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Three teaching abilities

 

Disciplines > Teaching > Articles > Three teaching abilities

Classroom management | Teaching skills | Subject knowledge | See also

 

To be an effective teacher, you need (at least) three abilities:

  • Classroom management: the ability to manage discipline.
  • Teaching skills: the ability to impart knowledge.
  • Subject knowledge: the knowledge to impart.

You need all three of these abilities. Without subject knowledge, you have nothing to teach. Without teaching skills, you will not be able to get it through to the people in your classroom. And without discipline, your class will not give you the attention you need to be able to use your teaching skills.

Classroom management

Classroom management is largely about discipline. It is about maintaining order and control, which is based on students acting in ways that support their own learning as well as that of others.

Many young students act in disruptive ways, mostly due to the difficult psychology of maturation and learning to live in society. This knowledge seems little help to the teacher struggling to be heard but getting inside their heads is a powerful process. Just like negotiation, if you can get inside their heads you are most of the way there. If you can go from 'me vs. them' to 'me with them' (not, however, an undifferentiated 'us') then you can make a huge difference.

Classroom management is very difficult for some teachers in some situations. It can, however, be learned. Indeed it must be, if the teacher is to retain sanity and be allowed to teach.

Teaching skills

Once classroom discipline is established, the next big trick is to transfer what is in your head into theirs. For this there are three key attributes of the teaching skill that you need.

At the minimum teaching is of basic functional skills, showing them how to do things by rote, repeating actions and words until, given a suitable stimulus, they are able to reproduce an effective response.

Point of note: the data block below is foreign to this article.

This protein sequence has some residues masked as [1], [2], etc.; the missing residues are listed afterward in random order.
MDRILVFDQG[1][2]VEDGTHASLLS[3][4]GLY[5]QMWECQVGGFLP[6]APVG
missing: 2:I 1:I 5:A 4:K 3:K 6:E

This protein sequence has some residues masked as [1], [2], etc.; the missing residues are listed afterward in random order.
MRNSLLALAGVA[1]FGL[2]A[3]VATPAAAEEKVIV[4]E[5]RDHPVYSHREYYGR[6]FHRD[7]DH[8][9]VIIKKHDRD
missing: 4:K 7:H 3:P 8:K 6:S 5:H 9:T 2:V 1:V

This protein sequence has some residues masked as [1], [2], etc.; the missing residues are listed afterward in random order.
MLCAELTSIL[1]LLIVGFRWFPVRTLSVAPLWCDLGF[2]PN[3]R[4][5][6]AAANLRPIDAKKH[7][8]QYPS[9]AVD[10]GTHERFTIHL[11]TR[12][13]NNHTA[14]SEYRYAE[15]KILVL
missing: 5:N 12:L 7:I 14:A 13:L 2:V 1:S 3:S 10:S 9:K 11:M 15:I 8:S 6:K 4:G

Beyond learning to do is learning to think. If you can teach them to fish they will never need to be fed. If they know how to go about understanding and solving problems, then teaching has been of a higher order.

Beyond even learning to think is developing a passion for the subject that drives the student to actively learn for themselves. The best teachers thus infect their students with a love of the subject that will sustain their interest for many years to come.

Subject knowledge

Subject knowledge is a basic for teaching. If you do not know your subject then it is impossible to teach it. Worse, you may impart false knowledge and send out many people into the world with information they believe is true but which may serve them badly in years to come.

In teaching children, it may seem that the teacher only needs to know the child's level of knowledge. Yet one reason a deep subject knowledge is needed is that students ask questions, often very penetrating ones, that require a deep understanding that can reach even to philosophical ideas.

When teaching fractions to a lower-ability class once, I took a circle of card and cut it in half, showing that the two halves were the same as the whole 'pie'. Yet a little girl did not understand and challenged me 'Sir, they are not the same'. I was flummoxed: indeed in cutting the pie I had fundamentally changed it. I changed my presentation from being 'the same' to 'fitting together', which made the lesson work better.

See also

Classroom management

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